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Sunny Azafran

Sunny Azafran

| Laura Jones

By Laura Jones, NS/S Distribution Manager

When I saw bright orange and yellow flowers gleaming from a pot outside our Retail Store, my eyes changed their focus to meet, for the first time, Corrales Azafrán. I was inspired to get to know this plant that colors our shop’s outdoor landscape, and in this blog post I’ll share a bit more about its history and general uses.

More commonly known as safflower (Carthamus tinctorius), its flowers were historically used for making dyes – it is said to have been the dye used for the red cotton tapes of legal documents, the source of the expression “Red Tape.” Corrales Azafrán is also an inexpensive though not true substitute for saffron, imparting a pale golden stain and a subtle flavor to dishes. It is beautiful in dry or fresh floral arrangements, and birds love the seeds. Nowadays it is mainly cultivated for the cooking oil extracted from its seeds.

corrales azafran saffron substitute

The plant itself is thistle-like (it’s in the same botanical family as many thistles, Asteraceae) and produces 1 to 3-foot tall branched stalks. Each branch bears several flower heads that are 1 to 1-1/2” across. Prickly bracts surround a tuft of many tiny yellow, orange, or red florets. Each flower head produces about 15-20 white seeds that look a lot like small sunflower seeds.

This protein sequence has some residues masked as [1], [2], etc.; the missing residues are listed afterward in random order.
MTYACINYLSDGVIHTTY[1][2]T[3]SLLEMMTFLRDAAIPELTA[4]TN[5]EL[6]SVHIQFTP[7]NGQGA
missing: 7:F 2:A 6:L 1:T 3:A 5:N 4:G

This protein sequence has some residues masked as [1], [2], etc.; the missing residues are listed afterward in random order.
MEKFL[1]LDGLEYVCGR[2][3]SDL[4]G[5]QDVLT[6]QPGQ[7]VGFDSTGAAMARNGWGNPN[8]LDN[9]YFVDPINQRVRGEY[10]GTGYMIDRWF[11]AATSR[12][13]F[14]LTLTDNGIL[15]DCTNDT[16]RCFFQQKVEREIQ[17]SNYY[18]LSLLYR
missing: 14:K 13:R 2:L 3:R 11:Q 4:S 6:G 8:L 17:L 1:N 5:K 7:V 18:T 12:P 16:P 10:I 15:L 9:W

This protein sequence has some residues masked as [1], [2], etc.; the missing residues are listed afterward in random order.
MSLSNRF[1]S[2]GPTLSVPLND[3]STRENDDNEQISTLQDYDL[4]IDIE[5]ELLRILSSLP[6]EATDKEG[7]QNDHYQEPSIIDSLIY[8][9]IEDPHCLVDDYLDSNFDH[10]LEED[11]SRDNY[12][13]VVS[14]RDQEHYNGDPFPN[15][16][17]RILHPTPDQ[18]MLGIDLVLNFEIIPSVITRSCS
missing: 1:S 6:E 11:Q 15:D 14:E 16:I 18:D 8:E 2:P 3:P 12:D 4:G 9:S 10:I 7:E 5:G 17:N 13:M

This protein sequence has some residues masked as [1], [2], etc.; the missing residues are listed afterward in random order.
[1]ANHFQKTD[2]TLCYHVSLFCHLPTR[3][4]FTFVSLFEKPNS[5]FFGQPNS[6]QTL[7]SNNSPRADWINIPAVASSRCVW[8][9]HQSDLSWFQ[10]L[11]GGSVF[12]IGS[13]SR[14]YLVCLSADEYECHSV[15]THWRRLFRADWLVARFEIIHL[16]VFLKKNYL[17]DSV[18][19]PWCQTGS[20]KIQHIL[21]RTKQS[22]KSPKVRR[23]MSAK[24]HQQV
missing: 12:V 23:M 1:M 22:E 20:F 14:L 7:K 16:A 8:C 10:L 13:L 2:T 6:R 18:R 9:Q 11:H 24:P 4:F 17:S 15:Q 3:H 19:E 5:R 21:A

Corrales Azafrán is a relatively easy to grow annual that is well adapted to desert gardens. It does well in full sun; it needs good drainage, but is drought resistant. Sow seeds directly outdoors in early to mid-spring, or with the monsoon rains. Cover with ¼" soil and then thin the seedlings to 6-8" apart. The plants grow quickly and will bloom about 3 months after planting. The azafrán growing outside our Retail Store in Tucson was planted in mid-March and the flowers had bloomed by mid-June. To harvest for cooking, wait another week until the flowers have dried, then gently gather them from the flower head and allow the seeds to continue to mature if desired. Unlike true saffron, which comes from the bright orange stigmas of the crocus flower, here you’ll be harvesting and using the whole floret.

The below recipe is shared from Lois Ellen Frank's beautiful book, Foods of the Southwest Indian Nations, available via our online shop and at our Retail Store at 3061 N. Campbell Ave, Tucson AZ 85719.